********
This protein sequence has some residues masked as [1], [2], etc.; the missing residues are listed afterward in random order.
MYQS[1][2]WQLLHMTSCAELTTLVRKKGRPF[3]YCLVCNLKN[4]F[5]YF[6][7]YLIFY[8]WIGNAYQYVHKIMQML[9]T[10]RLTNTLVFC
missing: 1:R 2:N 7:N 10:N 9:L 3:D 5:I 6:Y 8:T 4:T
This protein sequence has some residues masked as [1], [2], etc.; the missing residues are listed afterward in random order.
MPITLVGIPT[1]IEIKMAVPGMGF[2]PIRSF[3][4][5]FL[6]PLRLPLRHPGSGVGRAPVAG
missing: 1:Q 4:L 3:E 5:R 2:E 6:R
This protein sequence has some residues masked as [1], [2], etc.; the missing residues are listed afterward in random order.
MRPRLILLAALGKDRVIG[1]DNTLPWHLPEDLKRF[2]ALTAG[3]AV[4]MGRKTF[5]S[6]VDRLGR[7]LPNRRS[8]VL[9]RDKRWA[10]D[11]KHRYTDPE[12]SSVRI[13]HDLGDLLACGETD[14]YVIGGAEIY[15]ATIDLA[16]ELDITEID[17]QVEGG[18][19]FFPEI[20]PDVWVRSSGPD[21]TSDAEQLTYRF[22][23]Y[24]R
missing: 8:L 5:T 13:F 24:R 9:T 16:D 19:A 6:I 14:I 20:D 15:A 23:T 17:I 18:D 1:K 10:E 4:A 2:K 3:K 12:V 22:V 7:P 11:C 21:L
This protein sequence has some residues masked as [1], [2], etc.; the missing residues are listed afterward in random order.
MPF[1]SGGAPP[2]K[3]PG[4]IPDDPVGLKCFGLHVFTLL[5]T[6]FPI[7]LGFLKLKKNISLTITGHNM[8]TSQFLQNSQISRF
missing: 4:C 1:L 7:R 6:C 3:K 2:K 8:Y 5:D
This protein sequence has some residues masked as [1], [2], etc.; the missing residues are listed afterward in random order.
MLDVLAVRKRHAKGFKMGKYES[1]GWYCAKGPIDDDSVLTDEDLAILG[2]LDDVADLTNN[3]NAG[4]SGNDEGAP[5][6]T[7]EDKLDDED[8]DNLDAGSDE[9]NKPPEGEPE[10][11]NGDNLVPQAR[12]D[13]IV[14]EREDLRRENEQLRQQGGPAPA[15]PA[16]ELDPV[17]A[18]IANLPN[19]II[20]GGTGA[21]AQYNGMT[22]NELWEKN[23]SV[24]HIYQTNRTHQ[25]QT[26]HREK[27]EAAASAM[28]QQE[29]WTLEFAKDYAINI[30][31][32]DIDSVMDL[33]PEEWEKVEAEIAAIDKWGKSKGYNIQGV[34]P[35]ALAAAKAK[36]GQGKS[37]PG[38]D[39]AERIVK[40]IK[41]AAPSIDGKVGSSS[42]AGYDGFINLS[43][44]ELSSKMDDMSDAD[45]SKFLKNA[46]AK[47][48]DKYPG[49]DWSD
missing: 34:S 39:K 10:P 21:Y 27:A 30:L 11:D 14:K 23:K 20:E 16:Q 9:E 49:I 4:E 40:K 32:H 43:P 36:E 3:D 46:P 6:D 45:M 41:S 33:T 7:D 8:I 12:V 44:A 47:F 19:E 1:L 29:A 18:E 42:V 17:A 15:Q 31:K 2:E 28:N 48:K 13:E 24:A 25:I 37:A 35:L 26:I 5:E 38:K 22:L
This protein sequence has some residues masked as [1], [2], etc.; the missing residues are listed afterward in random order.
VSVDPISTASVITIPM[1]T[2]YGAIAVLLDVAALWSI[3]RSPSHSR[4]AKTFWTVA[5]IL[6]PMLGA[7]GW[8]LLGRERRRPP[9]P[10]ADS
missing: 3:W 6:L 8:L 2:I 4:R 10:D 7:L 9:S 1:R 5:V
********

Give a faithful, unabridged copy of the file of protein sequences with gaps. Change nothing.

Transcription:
This protein sequence has some residues masked as [1], [2], etc.; the missing residues are listed afterward in random order.
MYQS[1][2]WQLLHMTSCAELTTLVRKKGRPF[3]YCLVCNLKN[4]F[5]YF[6][7]YLIFY[8]WIGNAYQYVHKIMQML[9]T[10]RLTNTLVFC
missing: 1:R 2:N 7:N 10:N 9:L 3:D 5:I 6:Y 8:T 4:T
This protein sequence has some residues masked as [1], [2], etc.; the missing residues are listed afterward in random order.
MPITLVGIPT[1]IEIKMAVPGMGF[2]PIRSF[3][4][5]FL[6]PLRLPLRHPGSGVGRAPVAG
missing: 1:Q 4:L 3:E 5:R 2:E 6:R
This protein sequence has some residues masked as [1], [2], etc.; the missing residues are listed afterward in random order.
MRPRLILLAALGKDRVIG[1]DNTLPWHLPEDLKRF[2]ALTAG[3]AV[4]MGRKTF[5]S[6]VDRLGR[7]LPNRRS[8]VL[9]RDKRWA[10]D[11]KHRYTDPE[12]SSVRI[13]HDLGDLLACGETD[14]YVIGGAEIY[15]ATIDLA[16]ELDITEID[17]QVEGG[18][19]FFPEI[20]PDVWVRSSGPD[21]TSDAEQLTYRF[22][23]Y[24]R
missing: 8:L 5:T 13:F 24:R 9:T 16:D 19:A 6:I 14:I 20:D 15:A 23:T 17:I 18:D 1:K 10:E 4:A 2:K 3:K 12:V 22:V 7:P 11:C 21:L
This protein sequence has some residues masked as [1], [2], etc.; the missing residues are listed afterward in random order.
MPF[1]SGGAPP[2]K[3]PG[4]IPDDPVGLKCFGLHVFTLL[5]T[6]FPI[7]LGFLKLKKNISLTITGHNM[8]TSQFLQNSQISRF
missing: 4:C 1:L 7:R 6:C 3:K 2:K 8:Y 5:D
This protein sequence has some residues masked as [1], [2], etc.; the missing residues are listed afterward in random order.
MLDVLAVRKRHAKGFKMGKYES[1]GWYCAKGPIDDDSVLTDEDLAILG[2]LDDVADLTNN[3]NAG[4]SGNDEGAP[5][6]T[7]EDKLDDED[8]DNLDAGSDE[9]NKPPEGEPE[10][11]NGDNLVPQAR[12]D[13]IV[14]EREDLRRENEQLRQQGGPAPA[15]PA[16]ELDPV[17]A[18]IANLPN[19]II[20]GGTGA[21]AQYNGMT[22]NELWEKN[23]SV[24]HIYQTNRTHQ[25]QT[26]HREK[27]EAAASAM[28]QQE[29]WTLEFAKDYAINI[30][31][32]DIDSVMDL[33]PEEWEKVEAEIAAIDKWGKSKGYNIQGV[34]P[35]ALAAAKAK[36]GQGKS[37]PG[38]D[39]AERIVK[40]IK[41]AAPSIDGKVGSSS[42]AGYDGFINLS[43][44]ELSSKMDDMSDAD[45]SKFLKNA[46]AK[47][48]DKYPG[49]DWSD
missing: 34:S 39:K 10:P 21:Y 27:A 30:L 11:D 14:K 23:K 20:E 16:Q 9:E 49:I 4:E 40:K 32:H 43:P 36:E 3:D 46:P 6:D 45:M 41:S 33:T 7:D 8:I 12:V 44:A 47:F 19:E 1:L 29:A 18:E 42:V 17:A 15:Q 31:K 2:E 28:N 48:K 13:E 24:A 25:I 37:A 35:L 26:I 5:E 38:K 22:L
This protein sequence has some residues masked as [1], [2], etc.; the missing residues are listed afterward in random order.
VSVDPISTASVITIPM[1]T[2]YGAIAVLLDVAALWSI[3]RSPSHSR[4]AKTFWTVA[5]IL[6]PMLGA[7]GW[8]LLGRERRRPP[9]P[10]ADS
missing: 3:W 6:L 8:L 2:I 4:R 10:D 7:L 9:S 1:R 5:V